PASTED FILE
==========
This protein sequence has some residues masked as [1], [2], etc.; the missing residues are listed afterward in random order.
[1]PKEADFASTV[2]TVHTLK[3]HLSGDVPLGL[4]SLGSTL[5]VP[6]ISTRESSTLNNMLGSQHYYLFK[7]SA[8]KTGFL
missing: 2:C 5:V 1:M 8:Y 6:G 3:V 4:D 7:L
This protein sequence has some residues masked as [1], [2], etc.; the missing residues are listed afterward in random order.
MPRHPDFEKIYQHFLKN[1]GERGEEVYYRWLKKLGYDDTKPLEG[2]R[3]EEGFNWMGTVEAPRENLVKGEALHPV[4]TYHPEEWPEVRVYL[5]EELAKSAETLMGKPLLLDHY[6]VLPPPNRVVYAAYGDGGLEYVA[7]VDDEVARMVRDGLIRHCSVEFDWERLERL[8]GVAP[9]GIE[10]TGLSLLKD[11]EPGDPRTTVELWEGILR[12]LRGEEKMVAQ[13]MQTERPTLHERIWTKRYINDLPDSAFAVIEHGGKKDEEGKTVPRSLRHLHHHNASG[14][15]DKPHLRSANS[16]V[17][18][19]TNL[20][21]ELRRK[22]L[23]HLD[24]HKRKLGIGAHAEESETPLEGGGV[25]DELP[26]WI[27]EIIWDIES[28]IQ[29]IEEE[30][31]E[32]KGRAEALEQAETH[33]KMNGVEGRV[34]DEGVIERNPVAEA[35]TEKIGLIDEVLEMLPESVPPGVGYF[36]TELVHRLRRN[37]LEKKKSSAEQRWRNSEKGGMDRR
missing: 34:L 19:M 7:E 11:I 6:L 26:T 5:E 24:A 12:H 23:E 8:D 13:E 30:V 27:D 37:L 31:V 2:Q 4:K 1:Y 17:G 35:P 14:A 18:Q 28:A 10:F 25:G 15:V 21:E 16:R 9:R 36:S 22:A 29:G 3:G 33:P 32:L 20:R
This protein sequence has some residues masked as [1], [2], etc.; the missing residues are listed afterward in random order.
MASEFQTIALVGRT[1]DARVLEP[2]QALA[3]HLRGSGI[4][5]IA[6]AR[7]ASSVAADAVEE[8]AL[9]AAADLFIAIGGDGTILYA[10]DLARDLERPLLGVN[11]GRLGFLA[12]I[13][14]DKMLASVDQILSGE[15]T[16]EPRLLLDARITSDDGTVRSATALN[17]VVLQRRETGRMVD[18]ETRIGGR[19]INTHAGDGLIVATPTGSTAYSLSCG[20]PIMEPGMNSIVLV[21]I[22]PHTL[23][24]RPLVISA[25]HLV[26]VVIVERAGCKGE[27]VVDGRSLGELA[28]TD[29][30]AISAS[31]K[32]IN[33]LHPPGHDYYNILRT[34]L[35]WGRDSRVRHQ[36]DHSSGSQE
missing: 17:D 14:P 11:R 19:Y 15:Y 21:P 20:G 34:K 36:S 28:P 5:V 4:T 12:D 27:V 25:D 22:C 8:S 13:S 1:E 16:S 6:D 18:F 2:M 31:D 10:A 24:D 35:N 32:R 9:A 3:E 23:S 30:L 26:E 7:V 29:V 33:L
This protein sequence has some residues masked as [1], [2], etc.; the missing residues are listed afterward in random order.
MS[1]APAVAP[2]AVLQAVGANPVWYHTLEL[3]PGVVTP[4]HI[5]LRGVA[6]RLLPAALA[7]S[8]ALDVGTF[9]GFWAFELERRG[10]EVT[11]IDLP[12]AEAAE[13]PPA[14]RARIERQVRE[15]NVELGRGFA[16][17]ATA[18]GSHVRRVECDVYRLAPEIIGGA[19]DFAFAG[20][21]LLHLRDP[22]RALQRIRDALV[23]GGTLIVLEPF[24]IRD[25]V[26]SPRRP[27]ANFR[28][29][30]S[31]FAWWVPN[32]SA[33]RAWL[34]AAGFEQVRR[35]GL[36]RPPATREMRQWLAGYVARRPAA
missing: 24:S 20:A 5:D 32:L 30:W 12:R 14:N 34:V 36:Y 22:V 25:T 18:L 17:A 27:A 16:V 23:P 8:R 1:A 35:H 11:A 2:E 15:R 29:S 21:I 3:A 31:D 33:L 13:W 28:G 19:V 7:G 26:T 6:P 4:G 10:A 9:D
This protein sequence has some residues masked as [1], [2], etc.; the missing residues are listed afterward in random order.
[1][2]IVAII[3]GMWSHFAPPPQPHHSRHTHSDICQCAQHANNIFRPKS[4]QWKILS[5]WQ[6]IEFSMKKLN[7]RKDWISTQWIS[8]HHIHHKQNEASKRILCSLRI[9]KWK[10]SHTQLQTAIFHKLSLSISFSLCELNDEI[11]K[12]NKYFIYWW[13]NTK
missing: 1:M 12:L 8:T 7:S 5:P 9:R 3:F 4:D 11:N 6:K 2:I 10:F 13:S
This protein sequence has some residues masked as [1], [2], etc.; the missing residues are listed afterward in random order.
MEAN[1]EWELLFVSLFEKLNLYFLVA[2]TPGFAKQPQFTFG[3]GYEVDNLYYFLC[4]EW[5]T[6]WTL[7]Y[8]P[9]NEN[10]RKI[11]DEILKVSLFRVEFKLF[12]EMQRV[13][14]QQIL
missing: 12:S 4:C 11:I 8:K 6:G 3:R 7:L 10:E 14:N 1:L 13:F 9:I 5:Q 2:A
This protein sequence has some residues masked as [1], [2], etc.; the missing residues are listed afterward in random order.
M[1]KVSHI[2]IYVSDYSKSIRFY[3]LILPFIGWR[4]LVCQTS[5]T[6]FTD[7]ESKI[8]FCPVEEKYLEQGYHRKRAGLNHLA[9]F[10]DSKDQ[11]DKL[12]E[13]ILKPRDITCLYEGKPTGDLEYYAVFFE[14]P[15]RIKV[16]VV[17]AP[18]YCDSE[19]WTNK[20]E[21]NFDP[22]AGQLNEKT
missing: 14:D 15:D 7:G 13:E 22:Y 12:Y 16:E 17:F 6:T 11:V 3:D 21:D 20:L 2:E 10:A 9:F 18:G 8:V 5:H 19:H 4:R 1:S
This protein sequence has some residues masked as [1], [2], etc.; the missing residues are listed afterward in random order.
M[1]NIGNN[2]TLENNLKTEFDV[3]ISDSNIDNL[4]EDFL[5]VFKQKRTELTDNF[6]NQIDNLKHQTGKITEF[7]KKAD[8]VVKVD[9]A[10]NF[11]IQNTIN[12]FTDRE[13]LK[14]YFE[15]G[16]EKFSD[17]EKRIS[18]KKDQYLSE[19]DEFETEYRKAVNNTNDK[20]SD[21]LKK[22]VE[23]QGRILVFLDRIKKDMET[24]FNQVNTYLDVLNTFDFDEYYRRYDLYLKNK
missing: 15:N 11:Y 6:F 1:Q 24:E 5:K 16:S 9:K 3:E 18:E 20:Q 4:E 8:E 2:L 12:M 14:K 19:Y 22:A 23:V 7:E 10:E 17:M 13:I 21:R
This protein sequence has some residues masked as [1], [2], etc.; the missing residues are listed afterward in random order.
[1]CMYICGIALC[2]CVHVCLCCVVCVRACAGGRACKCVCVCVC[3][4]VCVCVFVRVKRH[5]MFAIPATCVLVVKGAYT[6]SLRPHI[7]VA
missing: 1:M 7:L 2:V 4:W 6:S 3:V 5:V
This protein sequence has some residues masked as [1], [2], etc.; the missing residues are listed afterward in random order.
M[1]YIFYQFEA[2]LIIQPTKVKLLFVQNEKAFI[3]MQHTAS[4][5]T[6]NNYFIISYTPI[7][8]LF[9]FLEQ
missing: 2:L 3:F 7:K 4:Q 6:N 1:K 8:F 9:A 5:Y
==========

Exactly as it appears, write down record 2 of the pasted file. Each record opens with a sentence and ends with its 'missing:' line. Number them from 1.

This protein sequence has some residues masked as [1], [2], etc.; the missing residues are listed afterward in random order.
MPRHPDFEKIYQHFLKN[1]GERGEEVYYRWLKKLGYDDTKPLEG[2]R[3]EEGFNWMGTVEAPRENLVKGEALHPV[4]TYHPEEWPEVRVYL[5]EELAKSAETLMGKPLLLDHY[6]VLPPPNRVVYAAYGDGGLEYVA[7]VDDEVARMVRDGLIRHCSVEFDWERLERL[8]GVAP[9]GIE[10]TGLSLLKD[11]EPGDPRTTVELWEGILR[12]LRGEEKMVAQ[13]MQTERPTLHERIWTKRYINDLPDSAFAVIEHGGKKDEEGKTVPRSLRHLHHHNASG[14][15]DKPHLRSANS[16]V[17][18][19]TNL[20][21]ELRRK[22]L[23]HLD[24]HKRKLGIGAHAEESETPLEGGGV[25]DELP[26]WI[27]EIIWDIES[28]IQ[29]IEEE[30][31]E[32]KGRAEALEQAETH[33]KMNGVEGRV[34]DEGVIERNPVAEA[35]TEKIGLIDEVLEMLPESVPPGVGYF[36]TELVHRLRRN[37]LEKKKSSAEQRWRNSEKGGMDRR
missing: 34:L 19:M 7:E 11:I 6:L 26:T 5:E 24:A 12:H 23:E 8:D 13:E 30:V 27:D 37:L 31:V 2:Q 4:K 1:Y 17:G 35:P 14:A 18:Q 28:A 10:F 25:G 15:V 21:E 16:R 9:R 36:S 22:A 29:G 3:G 33:P 32:L 20:R